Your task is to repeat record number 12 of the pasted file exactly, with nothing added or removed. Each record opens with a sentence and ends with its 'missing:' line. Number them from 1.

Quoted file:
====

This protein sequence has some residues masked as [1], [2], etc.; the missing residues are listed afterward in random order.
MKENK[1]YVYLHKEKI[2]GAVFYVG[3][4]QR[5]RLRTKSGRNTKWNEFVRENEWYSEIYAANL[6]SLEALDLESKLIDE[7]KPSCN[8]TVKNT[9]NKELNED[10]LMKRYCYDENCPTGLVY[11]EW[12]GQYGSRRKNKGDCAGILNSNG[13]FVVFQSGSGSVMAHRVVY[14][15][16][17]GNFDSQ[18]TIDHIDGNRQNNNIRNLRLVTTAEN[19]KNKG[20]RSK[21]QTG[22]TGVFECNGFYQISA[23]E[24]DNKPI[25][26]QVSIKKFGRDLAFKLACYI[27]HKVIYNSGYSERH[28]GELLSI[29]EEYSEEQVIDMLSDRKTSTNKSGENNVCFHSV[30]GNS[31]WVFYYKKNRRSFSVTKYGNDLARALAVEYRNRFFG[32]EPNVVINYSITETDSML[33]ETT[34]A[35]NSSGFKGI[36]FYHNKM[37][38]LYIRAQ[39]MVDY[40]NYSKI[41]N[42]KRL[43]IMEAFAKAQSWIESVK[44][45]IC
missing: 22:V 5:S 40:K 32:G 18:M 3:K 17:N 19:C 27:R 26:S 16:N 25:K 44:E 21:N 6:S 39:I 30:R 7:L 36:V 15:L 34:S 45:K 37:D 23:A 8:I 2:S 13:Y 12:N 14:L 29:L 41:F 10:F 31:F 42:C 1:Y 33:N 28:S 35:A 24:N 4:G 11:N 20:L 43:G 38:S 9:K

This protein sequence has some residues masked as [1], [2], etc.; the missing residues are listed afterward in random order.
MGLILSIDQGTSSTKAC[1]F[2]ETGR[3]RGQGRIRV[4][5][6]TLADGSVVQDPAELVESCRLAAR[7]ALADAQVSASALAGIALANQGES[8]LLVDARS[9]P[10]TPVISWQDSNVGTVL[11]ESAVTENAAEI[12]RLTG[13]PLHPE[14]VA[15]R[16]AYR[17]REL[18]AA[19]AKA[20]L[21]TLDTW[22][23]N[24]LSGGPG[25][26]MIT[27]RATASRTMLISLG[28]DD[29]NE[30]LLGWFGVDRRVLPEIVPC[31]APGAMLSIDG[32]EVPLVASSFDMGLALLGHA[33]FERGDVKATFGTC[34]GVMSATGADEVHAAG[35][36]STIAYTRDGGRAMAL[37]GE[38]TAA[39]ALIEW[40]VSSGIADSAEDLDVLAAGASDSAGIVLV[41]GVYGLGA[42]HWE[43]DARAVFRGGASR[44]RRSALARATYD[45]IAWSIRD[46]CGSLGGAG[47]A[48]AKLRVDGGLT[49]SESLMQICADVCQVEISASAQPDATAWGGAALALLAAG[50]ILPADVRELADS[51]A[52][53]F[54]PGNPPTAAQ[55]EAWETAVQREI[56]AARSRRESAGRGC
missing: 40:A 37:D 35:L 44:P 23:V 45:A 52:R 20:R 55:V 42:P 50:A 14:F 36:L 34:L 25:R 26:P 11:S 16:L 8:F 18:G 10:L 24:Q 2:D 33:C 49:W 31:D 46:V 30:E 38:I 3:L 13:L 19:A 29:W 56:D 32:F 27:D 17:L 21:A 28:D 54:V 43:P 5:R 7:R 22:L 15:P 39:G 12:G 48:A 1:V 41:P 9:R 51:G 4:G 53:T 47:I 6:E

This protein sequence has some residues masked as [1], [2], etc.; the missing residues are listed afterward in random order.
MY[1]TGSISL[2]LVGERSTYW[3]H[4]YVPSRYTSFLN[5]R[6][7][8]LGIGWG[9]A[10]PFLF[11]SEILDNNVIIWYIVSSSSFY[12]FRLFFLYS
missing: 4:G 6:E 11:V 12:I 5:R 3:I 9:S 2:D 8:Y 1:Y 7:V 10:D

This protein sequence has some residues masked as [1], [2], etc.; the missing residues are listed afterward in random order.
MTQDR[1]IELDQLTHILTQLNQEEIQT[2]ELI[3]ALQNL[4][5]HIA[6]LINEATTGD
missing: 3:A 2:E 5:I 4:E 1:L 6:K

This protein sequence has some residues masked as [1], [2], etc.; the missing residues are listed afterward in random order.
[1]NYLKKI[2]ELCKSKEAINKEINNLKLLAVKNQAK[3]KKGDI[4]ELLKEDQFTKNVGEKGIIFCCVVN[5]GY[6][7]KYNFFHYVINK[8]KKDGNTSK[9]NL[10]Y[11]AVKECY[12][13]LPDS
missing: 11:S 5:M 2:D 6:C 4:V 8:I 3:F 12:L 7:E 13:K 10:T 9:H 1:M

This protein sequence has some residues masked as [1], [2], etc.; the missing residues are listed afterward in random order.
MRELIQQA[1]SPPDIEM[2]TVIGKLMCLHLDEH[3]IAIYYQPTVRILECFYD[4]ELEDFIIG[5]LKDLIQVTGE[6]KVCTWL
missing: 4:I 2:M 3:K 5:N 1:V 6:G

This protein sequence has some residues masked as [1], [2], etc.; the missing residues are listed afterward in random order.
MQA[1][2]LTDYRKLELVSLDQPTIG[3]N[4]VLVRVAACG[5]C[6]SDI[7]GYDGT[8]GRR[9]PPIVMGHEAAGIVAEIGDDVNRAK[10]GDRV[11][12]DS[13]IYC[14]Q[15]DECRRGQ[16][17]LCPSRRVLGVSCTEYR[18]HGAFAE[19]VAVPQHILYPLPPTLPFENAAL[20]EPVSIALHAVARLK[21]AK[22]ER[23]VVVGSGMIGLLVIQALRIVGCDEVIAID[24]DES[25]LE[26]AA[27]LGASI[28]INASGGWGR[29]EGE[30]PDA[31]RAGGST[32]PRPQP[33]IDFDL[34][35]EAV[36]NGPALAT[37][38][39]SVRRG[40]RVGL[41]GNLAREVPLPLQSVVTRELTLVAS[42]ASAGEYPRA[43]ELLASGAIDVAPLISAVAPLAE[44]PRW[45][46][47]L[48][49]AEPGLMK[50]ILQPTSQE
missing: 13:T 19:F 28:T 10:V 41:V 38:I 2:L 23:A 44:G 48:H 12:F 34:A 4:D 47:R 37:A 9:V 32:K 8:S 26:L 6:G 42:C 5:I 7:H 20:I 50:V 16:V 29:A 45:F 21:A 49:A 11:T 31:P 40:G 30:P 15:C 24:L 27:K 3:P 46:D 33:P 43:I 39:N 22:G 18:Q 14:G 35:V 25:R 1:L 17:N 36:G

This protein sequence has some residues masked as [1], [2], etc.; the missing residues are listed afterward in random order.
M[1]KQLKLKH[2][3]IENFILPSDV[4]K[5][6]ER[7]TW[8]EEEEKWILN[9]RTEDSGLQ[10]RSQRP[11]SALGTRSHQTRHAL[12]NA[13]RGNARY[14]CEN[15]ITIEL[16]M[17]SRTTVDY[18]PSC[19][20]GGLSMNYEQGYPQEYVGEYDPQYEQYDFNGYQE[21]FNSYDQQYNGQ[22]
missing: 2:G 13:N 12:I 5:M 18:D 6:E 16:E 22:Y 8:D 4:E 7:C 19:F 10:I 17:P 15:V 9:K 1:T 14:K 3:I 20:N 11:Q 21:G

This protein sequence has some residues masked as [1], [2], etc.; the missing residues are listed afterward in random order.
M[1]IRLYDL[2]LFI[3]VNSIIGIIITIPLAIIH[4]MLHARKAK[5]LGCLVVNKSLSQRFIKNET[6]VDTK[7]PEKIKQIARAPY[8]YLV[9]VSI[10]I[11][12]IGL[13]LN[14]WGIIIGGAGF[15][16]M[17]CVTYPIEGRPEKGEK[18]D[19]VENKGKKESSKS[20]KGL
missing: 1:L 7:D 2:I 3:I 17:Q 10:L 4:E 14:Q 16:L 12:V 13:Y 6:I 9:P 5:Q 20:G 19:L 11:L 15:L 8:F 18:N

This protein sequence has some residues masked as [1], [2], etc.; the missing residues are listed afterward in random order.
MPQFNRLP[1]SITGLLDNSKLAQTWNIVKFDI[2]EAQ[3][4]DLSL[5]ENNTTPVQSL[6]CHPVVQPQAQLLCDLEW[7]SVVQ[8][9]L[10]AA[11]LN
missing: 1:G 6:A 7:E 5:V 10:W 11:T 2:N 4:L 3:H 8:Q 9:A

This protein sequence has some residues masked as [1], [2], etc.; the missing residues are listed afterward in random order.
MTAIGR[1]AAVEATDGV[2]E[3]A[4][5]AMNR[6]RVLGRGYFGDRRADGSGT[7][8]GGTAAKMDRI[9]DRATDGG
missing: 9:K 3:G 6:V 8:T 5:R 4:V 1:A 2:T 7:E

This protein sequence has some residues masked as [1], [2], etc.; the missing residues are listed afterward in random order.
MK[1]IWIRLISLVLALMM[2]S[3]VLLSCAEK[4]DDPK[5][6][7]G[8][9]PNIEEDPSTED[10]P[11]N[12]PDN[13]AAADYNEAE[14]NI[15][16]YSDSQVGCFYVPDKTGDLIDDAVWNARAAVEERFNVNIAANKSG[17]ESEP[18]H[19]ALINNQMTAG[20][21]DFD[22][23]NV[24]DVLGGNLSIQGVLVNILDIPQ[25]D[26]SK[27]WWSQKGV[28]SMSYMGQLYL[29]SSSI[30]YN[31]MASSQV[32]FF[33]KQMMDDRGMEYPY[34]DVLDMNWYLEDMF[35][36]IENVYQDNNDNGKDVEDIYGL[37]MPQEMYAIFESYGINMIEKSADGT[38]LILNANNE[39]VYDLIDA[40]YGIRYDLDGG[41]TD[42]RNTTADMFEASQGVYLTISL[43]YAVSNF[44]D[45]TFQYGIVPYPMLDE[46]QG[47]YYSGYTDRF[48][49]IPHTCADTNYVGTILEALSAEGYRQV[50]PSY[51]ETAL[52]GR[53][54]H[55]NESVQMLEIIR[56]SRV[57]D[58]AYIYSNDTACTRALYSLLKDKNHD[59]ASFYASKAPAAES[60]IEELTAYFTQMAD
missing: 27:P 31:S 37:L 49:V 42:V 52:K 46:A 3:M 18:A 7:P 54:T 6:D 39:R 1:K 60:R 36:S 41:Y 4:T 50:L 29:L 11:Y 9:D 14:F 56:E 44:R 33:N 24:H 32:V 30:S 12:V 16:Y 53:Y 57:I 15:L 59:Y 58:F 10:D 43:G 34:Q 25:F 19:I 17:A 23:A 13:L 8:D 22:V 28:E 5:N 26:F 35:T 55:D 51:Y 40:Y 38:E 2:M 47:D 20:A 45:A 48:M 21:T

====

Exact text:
This protein sequence has some residues masked as [1], [2], etc.; the missing residues are listed afterward in random order.
MK[1]IWIRLISLVLALMM[2]S[3]VLLSCAEK[4]DDPK[5][6][7]G[8][9]PNIEEDPSTED[10]P[11]N[12]PDN[13]AAADYNEAE[14]NI[15][16]YSDSQVGCFYVPDKTGDLIDDAVWNARAAVEERFNVNIAANKSG[17]ESEP[18]H[19]ALINNQMTAG[20][21]DFD[22][23]NV[24]DVLGGNLSIQGVLVNILDIPQ[25]D[26]SK[27]WWSQKGV[28]SMSYMGQLYL[29]SSSI[30]YN[31]MASSQV[32]FF[33]KQMMDDRGMEYPY[34]DVLDMNWYLEDMF[35][36]IENVYQDNNDNGKDVEDIYGL[37]MPQEMYAIFESYGINMIEKSADGT[38]LILNANNE[39]VYDLIDA[40]YGIRYDLDGG[41]TD[42]RNTTADMFEASQGVYLTISL[43]YAVSNF[44]D[45]TFQYGIVPYPMLDE[46]QG[47]YYSGYTDRF[48][49]IPHTCADTNYVGTILEALSAEGYRQV[50]PSY[51]ETAL[52]GR[53][54]H[55]NESVQMLEIIR[56]SRV[57]D[58]AYIYSNDTACTRALYSLLKDKNHD[59]ASFYASKAPAAES[60]IEELTAYFTQMAD
missing: 27:P 31:S 37:L 49:V 42:V 52:K 46:A 3:M 18:A 7:P 54:T 6:D 39:R 1:K 60:R 36:S 41:Y 4:T 50:L 29:L 11:Y 9:D 14:F 56:E 44:R 33:N 24:H 32:V 30:S 12:V 16:Y 53:Y 57:I 15:L 59:Y 58:F 10:D 43:G 34:Q 25:F 19:I 17:A 23:A 13:L 8:D 22:V 28:E 5:N 26:F 35:T 55:D 51:Y 40:Y 38:E 2:M 47:D 20:A 45:A 48:M 21:T